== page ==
EDIT: After reading it again it feels like this post is agaisnt fixed framerates, it is not, I want to see a fixed framerate as an option, screen tearing is a light tradeoff for all the advantages it gives, this post was simply trying to explain how to compensate from the lack of it currently. Oh btw GM:Studio allows a fixed framerate but unsure if they do it the right way.
Game design is all about decomposing the core of your game so it becomes simple instructions.
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Post » Fri Jun 16, 2017 8:45 am

Aphrodite wrote:the dt minimum value can be fixed to fit a 60 fps display so if the game goes under 60 fps, well, it will get slowed down.


Yes, but a maximum can't be set. The only way would be to set the minimum to something like 600 so it has no chance of ever varying on faster displays. It's still going to run faster on faster displays though.

Aphrodite wrote:using dt is still important to ensure that the result will act the same regardless of the framerate (so a 144Hz display or a 60 Hz one will still be calculated the same).


Having a fixed framerate completely alleviates this issue, and there's no need for any dt at all. The game and rendering rate are fixed according to system time. that's the whole point of a fixed framerate.

Aphrodite wrote:But apart from performance reasons (executing the logic and rendering at a fixed 30 fps is not as costly), if it is done well, dt ensures that as long as there is no lag or freezes, the game acts correctly and is as fluid as it can (since the movements aren't framerate dependant but time dependant).


Exactly what isn't wanted, time dependent movement. For most games and applications it's fine, but sometimes you don't want that. It's good to give people control of their game's behavior. Forcing them to use V-sync and the corresponding logic rate isn't something an engine should do. Don't get me wrong, most games SHOULD use V-sync + dt. The game I'm working on now (not with Construct) uses V-sync and dt. But there are times when you don't want or need it. Old games did not use any kind of dt and thus were perfectly deterministic. Some people want that.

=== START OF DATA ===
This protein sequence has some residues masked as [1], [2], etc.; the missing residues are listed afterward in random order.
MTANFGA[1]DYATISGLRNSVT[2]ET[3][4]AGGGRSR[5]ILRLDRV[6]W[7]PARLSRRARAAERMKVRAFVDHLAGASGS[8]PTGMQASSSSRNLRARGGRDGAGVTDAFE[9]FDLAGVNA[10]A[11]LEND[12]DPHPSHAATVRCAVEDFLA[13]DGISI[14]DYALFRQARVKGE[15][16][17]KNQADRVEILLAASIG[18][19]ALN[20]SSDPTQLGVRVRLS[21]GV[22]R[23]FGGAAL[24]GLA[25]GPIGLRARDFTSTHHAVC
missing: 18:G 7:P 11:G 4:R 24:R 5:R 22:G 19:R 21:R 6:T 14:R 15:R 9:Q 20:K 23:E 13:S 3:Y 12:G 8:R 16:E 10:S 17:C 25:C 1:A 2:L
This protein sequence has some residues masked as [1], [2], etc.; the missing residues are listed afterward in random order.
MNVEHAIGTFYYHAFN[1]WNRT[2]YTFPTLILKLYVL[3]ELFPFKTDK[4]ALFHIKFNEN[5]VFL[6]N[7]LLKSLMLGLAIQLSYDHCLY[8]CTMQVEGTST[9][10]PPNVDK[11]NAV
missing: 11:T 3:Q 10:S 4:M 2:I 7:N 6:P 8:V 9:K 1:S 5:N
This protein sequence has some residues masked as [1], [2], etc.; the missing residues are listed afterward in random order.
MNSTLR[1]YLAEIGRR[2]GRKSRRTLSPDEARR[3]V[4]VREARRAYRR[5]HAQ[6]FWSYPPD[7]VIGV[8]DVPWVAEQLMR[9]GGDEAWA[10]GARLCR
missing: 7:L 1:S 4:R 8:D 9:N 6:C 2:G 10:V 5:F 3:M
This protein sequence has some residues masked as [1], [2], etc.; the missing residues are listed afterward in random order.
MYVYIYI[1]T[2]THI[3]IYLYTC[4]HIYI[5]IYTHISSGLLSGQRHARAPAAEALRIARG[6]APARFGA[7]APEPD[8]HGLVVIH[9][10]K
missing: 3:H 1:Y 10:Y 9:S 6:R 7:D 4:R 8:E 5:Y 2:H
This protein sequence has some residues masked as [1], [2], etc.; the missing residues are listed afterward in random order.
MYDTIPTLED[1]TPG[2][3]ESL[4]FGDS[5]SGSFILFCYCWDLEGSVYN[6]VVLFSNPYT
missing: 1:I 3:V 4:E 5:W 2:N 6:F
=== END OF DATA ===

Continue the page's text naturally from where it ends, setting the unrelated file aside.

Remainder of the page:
Aphrodite wrote:Also I never thought of a single case when anyone would want to use every X seconds with such a low value as 1/60, like why even do this? I don't get it, if your dt implementation is correct you simply don't need nor want that, perhaps I'm missing something (it's early here).


I'm showing you the only workaround that you can do in C2-C3 to acheive a fixed framerate, but I explained the problems above. The event sheet running at vsync rate makes precise timing impossible, resulting in very jerky movement. It needs to be a runtime option to work properly.
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Post » Fri Jun 16, 2017 9:04 am

There is a Chrome "bug" opened for over a year requesting ability to lock framerate.....

https://bugs.chromium.org/p/chromium/issues/detail?id=522983

doesn't look like it is getting much love but if more people star it then it might. I have starred it.

I looks like Scirra's Ashley Gullen is already a big contributor to the thread and related group!

https://groups.google.com/a/chromium.org/forum/#!topic/scheduler-dev/MNt-Ma7xnYQ